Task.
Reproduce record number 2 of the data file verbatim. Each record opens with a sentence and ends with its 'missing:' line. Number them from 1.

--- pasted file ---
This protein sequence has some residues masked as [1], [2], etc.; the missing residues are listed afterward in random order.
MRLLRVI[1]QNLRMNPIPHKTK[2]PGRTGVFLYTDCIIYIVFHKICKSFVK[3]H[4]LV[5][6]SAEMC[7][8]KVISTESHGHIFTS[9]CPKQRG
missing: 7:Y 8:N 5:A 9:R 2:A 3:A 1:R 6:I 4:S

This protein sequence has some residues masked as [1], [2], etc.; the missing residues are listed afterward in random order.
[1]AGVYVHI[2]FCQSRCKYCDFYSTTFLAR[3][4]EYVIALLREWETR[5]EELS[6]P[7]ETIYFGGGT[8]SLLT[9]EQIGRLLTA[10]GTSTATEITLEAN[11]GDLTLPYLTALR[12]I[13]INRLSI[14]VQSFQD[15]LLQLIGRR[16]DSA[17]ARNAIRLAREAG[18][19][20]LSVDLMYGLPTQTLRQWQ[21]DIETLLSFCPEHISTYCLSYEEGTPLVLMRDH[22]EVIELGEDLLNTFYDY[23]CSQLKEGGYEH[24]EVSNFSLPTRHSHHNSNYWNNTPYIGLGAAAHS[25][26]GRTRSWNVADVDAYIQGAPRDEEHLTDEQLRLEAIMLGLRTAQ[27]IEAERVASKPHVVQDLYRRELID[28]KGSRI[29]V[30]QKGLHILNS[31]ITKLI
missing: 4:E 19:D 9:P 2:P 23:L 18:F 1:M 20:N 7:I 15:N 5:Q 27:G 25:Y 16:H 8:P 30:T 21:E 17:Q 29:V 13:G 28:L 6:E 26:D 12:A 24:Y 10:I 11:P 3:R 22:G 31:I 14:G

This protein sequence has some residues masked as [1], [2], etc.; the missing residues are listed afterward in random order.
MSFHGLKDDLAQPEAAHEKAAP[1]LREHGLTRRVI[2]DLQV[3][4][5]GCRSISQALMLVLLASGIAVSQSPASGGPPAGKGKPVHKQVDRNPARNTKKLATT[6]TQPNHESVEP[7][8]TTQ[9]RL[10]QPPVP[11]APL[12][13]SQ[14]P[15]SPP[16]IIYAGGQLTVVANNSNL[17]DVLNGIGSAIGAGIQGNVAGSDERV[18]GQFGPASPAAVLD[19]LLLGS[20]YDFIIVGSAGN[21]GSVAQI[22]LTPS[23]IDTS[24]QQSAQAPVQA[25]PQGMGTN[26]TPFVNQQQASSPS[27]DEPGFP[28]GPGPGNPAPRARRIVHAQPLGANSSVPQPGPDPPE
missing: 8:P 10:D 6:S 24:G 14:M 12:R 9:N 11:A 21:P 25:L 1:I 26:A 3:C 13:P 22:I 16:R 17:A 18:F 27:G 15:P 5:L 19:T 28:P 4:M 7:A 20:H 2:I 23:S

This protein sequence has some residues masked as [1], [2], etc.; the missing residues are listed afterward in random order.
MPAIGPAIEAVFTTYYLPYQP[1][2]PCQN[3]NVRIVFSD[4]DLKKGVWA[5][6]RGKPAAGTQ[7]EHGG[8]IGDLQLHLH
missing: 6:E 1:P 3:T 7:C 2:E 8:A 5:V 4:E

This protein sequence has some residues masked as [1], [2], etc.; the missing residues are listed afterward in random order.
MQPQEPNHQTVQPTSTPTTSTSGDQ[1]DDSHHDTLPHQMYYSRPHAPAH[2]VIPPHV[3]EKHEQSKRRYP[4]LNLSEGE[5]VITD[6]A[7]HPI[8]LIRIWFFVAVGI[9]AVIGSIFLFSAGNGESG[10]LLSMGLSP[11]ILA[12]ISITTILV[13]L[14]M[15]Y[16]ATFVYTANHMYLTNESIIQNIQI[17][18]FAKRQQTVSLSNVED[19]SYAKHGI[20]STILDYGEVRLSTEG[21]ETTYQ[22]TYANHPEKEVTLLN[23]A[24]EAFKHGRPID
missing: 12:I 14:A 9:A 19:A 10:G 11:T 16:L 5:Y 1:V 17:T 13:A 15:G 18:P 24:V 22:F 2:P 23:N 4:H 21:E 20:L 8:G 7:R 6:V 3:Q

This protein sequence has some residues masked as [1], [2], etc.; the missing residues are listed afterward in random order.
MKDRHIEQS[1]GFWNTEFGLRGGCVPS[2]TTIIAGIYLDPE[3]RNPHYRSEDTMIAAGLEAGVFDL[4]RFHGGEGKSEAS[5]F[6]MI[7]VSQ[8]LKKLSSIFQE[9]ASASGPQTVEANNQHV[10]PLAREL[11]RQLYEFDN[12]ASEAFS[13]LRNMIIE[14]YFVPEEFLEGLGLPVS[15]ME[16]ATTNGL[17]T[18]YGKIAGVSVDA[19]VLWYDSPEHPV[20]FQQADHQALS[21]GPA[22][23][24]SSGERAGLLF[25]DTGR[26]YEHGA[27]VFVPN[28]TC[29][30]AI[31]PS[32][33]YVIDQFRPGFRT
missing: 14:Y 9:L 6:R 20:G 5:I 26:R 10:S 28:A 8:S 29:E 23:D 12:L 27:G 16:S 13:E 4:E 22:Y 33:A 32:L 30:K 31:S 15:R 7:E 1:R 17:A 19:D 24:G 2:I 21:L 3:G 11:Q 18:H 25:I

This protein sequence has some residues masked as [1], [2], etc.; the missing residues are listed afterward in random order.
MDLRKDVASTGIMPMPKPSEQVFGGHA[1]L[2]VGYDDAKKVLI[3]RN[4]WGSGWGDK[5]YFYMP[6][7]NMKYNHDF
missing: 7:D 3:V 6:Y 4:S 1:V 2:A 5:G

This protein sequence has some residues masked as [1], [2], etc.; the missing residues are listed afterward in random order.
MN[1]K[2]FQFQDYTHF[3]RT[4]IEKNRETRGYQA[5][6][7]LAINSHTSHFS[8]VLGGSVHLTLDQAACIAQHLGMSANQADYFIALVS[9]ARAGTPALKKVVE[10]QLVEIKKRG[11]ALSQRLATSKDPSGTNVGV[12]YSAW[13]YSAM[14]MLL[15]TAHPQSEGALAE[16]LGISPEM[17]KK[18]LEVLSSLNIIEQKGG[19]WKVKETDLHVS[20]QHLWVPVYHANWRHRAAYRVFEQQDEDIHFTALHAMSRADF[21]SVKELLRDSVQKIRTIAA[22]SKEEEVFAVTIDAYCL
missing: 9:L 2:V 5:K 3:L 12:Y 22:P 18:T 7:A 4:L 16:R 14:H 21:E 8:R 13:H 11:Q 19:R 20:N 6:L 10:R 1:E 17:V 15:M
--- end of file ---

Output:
This protein sequence has some residues masked as [1], [2], etc.; the missing residues are listed afterward in random order.
[1]AGVYVHI[2]FCQSRCKYCDFYSTTFLAR[3][4]EYVIALLREWETR[5]EELS[6]P[7]ETIYFGGGT[8]SLLT[9]EQIGRLLTA[10]GTSTATEITLEAN[11]GDLTLPYLTALR[12]I[13]INRLSI[14]VQSFQD[15]LLQLIGRR[16]DSA[17]ARNAIRLAREAG[18][19][20]LSVDLMYGLPTQTLRQWQ[21]DIETLLSFCPEHISTYCLSYEEGTPLVLMRDH[22]EVIELGEDLLNTFYDY[23]CSQLKEGGYEH[24]EVSNFSLPTRHSHHNSNYWNNTPYIGLGAAAHS[25][26]GRTRSWNVADVDAYIQGAPRDEEHLTDEQLRLEAIMLGLRTAQ[27]IEAERVASKPHVVQDLYRRELID[28]KGSRI[29]V[30]QKGLHILNS[31]ITKLI
missing: 4:E 19:D 9:P 2:P 23:L 18:F 1:M 20:N 7:I 15:N 5:Q 27:G 25:Y 16:H 8:P 30:T 21:E 17:Q 29:V 13:G 28:L 6:E 26:D 12:A 24:Y 10:I 11:P 3:R 22:G 31:I 14:G